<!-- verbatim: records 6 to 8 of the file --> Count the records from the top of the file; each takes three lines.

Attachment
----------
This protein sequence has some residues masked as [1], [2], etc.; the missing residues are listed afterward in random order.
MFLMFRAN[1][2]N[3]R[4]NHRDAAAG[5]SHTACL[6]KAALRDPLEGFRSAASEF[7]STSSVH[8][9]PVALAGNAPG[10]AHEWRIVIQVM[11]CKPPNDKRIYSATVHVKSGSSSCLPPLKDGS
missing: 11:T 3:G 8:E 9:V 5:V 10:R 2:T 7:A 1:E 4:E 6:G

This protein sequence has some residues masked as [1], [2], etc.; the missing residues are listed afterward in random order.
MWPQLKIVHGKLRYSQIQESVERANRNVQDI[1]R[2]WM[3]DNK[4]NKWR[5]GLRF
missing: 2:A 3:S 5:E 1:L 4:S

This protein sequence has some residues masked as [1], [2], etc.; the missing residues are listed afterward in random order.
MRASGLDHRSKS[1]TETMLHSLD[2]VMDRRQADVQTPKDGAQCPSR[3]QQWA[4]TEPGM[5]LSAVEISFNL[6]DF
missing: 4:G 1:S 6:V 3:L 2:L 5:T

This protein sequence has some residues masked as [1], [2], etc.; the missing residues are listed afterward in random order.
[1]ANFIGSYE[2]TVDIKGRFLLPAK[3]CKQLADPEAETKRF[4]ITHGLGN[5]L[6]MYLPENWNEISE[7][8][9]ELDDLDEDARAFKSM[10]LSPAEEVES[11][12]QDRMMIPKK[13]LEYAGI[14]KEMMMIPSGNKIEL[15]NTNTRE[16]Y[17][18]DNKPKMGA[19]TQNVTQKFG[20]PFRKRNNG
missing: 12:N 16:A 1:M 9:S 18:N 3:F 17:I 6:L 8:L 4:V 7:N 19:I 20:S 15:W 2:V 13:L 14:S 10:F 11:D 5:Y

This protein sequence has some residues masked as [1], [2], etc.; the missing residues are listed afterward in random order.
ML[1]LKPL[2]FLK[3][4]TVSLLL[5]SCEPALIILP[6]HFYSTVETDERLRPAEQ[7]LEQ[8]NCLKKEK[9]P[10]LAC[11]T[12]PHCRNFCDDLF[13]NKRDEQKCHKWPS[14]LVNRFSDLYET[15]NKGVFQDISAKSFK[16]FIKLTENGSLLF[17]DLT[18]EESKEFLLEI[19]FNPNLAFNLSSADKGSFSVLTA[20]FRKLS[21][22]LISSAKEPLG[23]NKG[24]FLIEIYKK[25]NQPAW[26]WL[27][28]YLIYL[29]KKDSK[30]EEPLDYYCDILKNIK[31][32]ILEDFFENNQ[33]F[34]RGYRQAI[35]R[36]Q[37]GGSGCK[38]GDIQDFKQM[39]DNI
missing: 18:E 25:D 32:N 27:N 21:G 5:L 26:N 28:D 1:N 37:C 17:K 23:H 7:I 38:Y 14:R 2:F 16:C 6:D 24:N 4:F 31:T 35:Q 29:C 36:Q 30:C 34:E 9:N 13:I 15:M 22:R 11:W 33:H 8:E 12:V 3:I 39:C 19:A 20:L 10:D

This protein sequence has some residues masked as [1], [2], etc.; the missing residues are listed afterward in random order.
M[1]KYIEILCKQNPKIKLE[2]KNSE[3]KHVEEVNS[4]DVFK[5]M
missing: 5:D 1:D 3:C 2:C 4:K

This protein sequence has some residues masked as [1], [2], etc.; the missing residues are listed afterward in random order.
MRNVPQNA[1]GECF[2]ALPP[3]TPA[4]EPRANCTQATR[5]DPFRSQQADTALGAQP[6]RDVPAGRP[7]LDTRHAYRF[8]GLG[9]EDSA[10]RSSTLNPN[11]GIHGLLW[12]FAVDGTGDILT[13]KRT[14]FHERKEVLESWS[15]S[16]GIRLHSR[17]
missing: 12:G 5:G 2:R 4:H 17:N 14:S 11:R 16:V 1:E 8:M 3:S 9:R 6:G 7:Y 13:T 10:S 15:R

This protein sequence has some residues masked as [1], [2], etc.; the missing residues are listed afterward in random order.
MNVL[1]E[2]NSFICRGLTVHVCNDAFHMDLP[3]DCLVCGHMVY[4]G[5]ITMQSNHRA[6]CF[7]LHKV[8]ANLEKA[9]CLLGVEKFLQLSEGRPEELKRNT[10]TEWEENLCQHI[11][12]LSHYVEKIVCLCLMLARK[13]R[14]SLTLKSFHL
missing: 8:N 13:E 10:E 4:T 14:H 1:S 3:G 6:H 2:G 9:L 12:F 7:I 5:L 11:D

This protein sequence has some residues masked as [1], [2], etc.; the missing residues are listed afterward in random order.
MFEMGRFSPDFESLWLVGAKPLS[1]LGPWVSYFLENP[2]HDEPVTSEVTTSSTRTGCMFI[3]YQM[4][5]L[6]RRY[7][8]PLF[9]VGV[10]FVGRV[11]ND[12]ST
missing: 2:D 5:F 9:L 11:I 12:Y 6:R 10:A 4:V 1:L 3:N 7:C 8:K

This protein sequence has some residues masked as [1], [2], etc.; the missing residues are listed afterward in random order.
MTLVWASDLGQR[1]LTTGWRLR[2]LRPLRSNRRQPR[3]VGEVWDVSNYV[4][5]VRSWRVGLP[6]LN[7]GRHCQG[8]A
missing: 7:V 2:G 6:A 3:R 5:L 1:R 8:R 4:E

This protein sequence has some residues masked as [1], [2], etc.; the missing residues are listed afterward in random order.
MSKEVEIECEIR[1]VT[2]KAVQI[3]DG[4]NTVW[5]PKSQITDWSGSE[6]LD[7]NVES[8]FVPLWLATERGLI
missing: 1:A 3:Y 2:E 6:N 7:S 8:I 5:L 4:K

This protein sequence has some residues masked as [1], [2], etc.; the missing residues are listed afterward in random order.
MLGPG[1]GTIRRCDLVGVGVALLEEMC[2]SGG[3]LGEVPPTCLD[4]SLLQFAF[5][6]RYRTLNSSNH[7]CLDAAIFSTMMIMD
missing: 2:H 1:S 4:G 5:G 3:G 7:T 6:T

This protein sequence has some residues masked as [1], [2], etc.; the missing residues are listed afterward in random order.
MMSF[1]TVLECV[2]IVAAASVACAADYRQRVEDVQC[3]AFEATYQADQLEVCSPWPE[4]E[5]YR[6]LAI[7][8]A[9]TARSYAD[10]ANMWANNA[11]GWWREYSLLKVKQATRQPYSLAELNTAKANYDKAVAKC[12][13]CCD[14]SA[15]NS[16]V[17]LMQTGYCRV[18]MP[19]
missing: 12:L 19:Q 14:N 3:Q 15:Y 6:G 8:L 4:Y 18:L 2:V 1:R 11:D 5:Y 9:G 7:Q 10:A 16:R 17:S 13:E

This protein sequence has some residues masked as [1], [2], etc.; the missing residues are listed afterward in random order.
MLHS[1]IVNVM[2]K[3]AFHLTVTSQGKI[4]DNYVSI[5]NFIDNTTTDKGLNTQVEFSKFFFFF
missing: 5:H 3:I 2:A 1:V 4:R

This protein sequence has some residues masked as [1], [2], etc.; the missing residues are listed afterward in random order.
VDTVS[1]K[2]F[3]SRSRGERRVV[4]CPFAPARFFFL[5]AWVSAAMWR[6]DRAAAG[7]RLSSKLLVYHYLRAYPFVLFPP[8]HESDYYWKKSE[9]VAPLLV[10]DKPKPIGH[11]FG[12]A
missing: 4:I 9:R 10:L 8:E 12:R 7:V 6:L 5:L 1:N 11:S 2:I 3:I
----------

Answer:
This protein sequence has some residues masked as [1], [2], etc.; the missing residues are listed afterward in random order.
M[1]KYIEILCKQNPKIKLE[2]KNSE[3]KHVEEVNS[4]DVFK[5]M
missing: 5:D 1:D 3:C 2:C 4:K

This protein sequence has some residues masked as [1], [2], etc.; the missing residues are listed afterward in random order.
MRNVPQNA[1]GECF[2]ALPP[3]TPA[4]EPRANCTQATR[5]DPFRSQQADTALGAQP[6]RDVPAGRP[7]LDTRHAYRF[8]GLG[9]EDSA[10]RSSTLNPN[11]GIHGLLW[12]FAVDGTGDILT[13]KRT[14]FHERKEVLESWS[15]S[16]GIRLHSR[17]
missing: 12:G 5:G 2:R 4:H 17:N 14:S 11:R 16:V 1:E 8:M 3:S 9:R 6:G 7:Y 13:T 10:S 15:R

This protein sequence has some residues masked as [1], [2], etc.; the missing residues are listed afterward in random order.
MNVL[1]E[2]NSFICRGLTVHVCNDAFHMDLP[3]DCLVCGHMVY[4]G[5]ITMQSNHRA[6]CF[7]LHKV[8]ANLEKA[9]CLLGVEKFLQLSEGRPEELKRNT[10]TEWEENLCQHI[11][12]LSHYVEKIVCLCLMLARK[13]R[14]SLTLKSFHL
missing: 8:N 13:E 10:E 4:T 14:H 1:S 3:G 6:H 2:G 9:L 12:F 7:I 5:L 11:D